It took a further two months and the involvement of her local MP Kate Hoey to make the council back down and waive the fines, which by now totalled £2,240. 'What they did was disgraceful,' said Mrs Ducker. “I’m very grateful to my MP. When I saw the photos of my car on the yellow lines I was furious. 'I knew that to pay up would be an admission of guilt, so I decided to fight them. But I didn’t get the car back until the middle of February and they offered a paltry £100 to compensate for lost road tax, insurance and inconvenience. Needless to say I still haven’t received a penny.'
In a letter to Ms Hoey the council said contractors had told them the 'vehicle may have been lifted in order to facilitate the painting of lines' and admitted residents had not been advised of the planned work. The letter also confirmed that penalty notices were not due to be issued until the day after Mrs Ducker’s car was removed. Lambeth council blamed a 'breakdown in communication' between its contractors and has now offered Mrs Ducker £150 compensation.
A council spokesman said: 'This was an unacceptable case and when the council became aware of it we acted to cancel all the charges. We are very sorry for the distress this has caused Mrs Ducker. 'We have raised the case with our contractors in order to avoid something like this happening again in the future. While one case like this is one case too many, this is very much an isolated incident, and all our figures show that in general parking is becoming fairer in Lambeth.'
Teaching to get the best out of a child: is streaming or mixed ability the best way?
How best to teach children is a question which few people agree on - even though parents, teachers and children would benefit from a definitive answer. One issue which does keep cropping up is whether to set children by ability or to teach them all together. This is a topic on which there is strong disagreement.
On Women's Hour last week, Professor Jo Boaler talked about how she is in favour of mixed ability teaching for her subject, maths. She then followed this up, summing up her thoughts in a letter to the Times where she stated: "The highest maths-achieving countries in the world — countries as diverse as Finland and Japan — teach all students to high levels and communicate to all students that they can do well in maths. In England we do the opposite and assign young children to low groups, which we know they never get out of. We then lament the fact that millions of school children leave school unable to use basic mathematics. Teachers may tell you that it is better to divide children into different levels in order to teach them well, but the reality is that it is easier for teachers to divide and label children in such ways."
I spoke to Professor Boaler this morning to confirm whether she believed in mixed ability teaching for all subjects. She said she did, and is passionate on this subject, particularly when it comes to primary aged pupils. Younger children, she says, should never be grouped by ability. It just turns the ones put into lower ability groups, off learning.
It's ironic that the day I heard Professor Boaler speak on Women's Hour was the same one when I met up with Shadow Schools Minister Nick Gibb. He strongly disagrees with mixed ability teaching, suggesting that even in primary schools "there is some benefit in having separate classes for early literacy and potentially for maths." When it comes to secondary school, he thinks that every subject should be streamed. He also believes that this will help all children. "We believe that every academic subject - including history and geography - should be set by ability in comprehensive schools in each year group," he said.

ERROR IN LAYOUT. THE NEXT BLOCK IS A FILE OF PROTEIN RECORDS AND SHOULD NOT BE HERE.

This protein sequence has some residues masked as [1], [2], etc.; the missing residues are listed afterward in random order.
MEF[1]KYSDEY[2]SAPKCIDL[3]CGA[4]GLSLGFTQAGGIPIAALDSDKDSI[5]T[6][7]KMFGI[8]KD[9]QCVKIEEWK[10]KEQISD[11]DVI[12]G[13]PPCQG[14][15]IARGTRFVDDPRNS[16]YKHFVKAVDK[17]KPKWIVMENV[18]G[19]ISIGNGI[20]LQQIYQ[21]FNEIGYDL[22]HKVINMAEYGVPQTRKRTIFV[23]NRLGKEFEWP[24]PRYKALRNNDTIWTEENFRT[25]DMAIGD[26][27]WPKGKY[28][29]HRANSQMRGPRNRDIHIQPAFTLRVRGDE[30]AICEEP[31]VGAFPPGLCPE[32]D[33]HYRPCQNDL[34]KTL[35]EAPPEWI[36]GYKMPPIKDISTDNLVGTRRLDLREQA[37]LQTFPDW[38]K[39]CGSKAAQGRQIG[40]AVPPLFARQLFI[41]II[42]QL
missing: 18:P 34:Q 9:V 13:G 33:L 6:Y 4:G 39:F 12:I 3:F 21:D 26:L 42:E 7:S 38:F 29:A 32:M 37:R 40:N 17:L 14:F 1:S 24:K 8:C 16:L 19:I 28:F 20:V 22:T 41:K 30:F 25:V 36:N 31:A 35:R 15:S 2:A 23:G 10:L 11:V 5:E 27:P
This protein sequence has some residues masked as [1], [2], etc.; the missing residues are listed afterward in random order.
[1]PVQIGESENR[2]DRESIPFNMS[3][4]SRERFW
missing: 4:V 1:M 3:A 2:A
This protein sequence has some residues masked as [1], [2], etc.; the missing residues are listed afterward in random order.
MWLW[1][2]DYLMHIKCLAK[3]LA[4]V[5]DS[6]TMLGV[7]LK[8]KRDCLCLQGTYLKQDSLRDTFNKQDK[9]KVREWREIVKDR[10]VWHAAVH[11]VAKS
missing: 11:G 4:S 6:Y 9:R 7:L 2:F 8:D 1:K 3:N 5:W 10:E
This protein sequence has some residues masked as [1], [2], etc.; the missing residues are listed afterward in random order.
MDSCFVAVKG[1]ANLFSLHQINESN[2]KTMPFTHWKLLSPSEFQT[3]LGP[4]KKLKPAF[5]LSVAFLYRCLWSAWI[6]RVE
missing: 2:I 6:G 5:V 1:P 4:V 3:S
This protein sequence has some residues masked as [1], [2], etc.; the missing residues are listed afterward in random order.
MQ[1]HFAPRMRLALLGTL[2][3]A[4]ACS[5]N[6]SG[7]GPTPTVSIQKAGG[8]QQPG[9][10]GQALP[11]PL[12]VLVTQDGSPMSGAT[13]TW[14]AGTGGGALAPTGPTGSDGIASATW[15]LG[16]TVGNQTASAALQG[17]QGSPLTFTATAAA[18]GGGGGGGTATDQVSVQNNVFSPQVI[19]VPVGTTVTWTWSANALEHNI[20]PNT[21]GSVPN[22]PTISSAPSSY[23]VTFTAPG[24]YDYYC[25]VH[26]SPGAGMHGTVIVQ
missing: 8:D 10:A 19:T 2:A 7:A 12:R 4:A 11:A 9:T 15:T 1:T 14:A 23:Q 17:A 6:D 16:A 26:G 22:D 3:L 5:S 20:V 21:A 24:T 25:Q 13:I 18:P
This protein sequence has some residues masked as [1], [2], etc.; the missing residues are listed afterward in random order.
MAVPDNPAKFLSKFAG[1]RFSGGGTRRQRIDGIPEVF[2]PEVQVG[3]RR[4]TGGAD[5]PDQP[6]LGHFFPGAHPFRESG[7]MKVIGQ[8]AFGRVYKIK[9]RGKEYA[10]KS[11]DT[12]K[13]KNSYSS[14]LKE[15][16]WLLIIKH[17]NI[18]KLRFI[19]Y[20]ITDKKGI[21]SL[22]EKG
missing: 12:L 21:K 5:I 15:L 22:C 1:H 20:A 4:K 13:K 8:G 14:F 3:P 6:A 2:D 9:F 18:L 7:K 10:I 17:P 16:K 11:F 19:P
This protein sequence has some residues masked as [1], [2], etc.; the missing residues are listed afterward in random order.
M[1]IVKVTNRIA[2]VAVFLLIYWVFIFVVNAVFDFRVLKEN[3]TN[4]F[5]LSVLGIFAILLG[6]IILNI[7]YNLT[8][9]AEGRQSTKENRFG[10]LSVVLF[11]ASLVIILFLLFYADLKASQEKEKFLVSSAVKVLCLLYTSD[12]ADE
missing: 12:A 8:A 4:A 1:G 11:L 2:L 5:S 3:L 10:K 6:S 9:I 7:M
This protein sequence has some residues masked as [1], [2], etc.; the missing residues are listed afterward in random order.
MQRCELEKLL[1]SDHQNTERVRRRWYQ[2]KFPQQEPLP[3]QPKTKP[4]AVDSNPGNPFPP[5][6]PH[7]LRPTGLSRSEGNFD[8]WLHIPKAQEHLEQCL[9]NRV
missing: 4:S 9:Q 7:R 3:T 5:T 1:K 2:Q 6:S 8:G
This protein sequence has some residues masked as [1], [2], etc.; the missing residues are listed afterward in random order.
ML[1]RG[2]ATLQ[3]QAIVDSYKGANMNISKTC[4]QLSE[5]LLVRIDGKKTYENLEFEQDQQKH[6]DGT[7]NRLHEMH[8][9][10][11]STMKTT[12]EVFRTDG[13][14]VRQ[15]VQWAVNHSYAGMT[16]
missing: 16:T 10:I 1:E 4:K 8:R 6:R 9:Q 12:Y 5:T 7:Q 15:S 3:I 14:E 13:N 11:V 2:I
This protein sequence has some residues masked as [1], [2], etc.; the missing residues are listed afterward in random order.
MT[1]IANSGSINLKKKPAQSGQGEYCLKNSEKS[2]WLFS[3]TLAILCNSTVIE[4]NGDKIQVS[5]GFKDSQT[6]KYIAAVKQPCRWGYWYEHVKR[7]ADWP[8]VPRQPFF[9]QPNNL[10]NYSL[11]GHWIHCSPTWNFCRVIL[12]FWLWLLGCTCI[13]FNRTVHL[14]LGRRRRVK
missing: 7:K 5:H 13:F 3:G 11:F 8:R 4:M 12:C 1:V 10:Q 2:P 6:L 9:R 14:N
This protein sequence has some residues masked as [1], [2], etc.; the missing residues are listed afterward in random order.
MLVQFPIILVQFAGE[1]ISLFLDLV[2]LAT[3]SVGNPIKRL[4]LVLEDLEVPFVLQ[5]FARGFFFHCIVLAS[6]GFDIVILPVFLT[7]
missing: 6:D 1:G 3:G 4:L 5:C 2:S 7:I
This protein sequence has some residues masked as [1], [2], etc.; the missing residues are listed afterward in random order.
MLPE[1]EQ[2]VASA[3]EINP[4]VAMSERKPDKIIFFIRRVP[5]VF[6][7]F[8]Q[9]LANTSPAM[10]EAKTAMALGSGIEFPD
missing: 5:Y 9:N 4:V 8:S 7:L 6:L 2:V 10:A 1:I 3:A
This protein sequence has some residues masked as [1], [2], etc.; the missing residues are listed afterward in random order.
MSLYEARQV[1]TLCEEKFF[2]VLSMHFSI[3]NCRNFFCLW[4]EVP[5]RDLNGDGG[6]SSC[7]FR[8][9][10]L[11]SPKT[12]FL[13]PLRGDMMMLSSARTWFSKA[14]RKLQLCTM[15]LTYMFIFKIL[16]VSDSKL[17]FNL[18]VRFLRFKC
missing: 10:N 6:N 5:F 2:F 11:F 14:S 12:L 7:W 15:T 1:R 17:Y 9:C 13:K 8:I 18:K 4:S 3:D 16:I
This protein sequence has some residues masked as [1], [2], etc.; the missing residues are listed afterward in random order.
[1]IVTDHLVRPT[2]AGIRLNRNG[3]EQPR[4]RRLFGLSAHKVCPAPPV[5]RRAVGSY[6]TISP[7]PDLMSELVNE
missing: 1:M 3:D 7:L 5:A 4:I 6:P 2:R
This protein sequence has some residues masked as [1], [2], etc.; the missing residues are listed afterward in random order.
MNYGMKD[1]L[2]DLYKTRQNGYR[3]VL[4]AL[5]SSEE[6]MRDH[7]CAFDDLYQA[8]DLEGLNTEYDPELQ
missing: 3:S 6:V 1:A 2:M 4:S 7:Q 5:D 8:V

Mr Gibb refers to research, particularly by Kulik, to back up his point. He also says that the key is to tailor the curriculum to the ability level and that when this happens, there are huge increases in educational attainment amongst the more able pupils and no falls in achievement lower down. He even argues that you see a small RISE in self esteem amongst the least able children and a small fall in self esteem amongst the most able children.
"I also believe that the better and more experienced teachers should be asked to teach the least able sets, which should also have smaller class sizes," he says. "In this way, not only are these children given the space and time to learn they will also have very able teachers. Much research on setting highlights the fact that the lower sets often have the weakest teachers. This is an indictment of the schools involved in the research rather than an objective critique of setting."
It's a fascinating argument. Many private schools use setting and streaming, and so did a lot of state schools in the 70s. It then went out of fashion, but has been used more often in recent years. Many parents of brighter pupils are strongly in favour, as they want to see their children "stretched". How best to do this is a moot point.
I think that people's views on setting depend hugely on which set they were in at school. Those in the bottom sets often argue that it made them feel stupid, and inclined to give up on a subject. Research has suggested that those in the lower sets do lose out in terms of self-esteem, while those in the higher sets benefit. Meanwhile those in the top sets often say they felt inspired to carry on achieving, and were pushed by being surrounded by very able peers.
Both these responses are interesting because they suggest that setting might be good for more able children, and not for the less able. However, Nick Gibb argues that all children benefit from being separated according to ability, as long as they are taught well, and as long as the sets are "fluid." Meanwhile Professor Boaler argues that mixed ability teaching benefits all, including the brightest, as long as it is done properly.
"It's not okay to expect all children to do the same work in these mixed ability groups," she adds. "They need to work at different levels, which is hard for the teacher, but means that achievement levels go up massively."
There has, of course, been a great deal of research into this issue. "Complex instruction" which mixes children of all abilities so that they can help each other, has recently been reported to be a success. Professor Boaler is the woman pioneering this in the UK, and found her experiences of it in the US to be a fair and impressive way of teaching. But the subject is still controversial, and as with so many issues, there seems to be research to prove each side....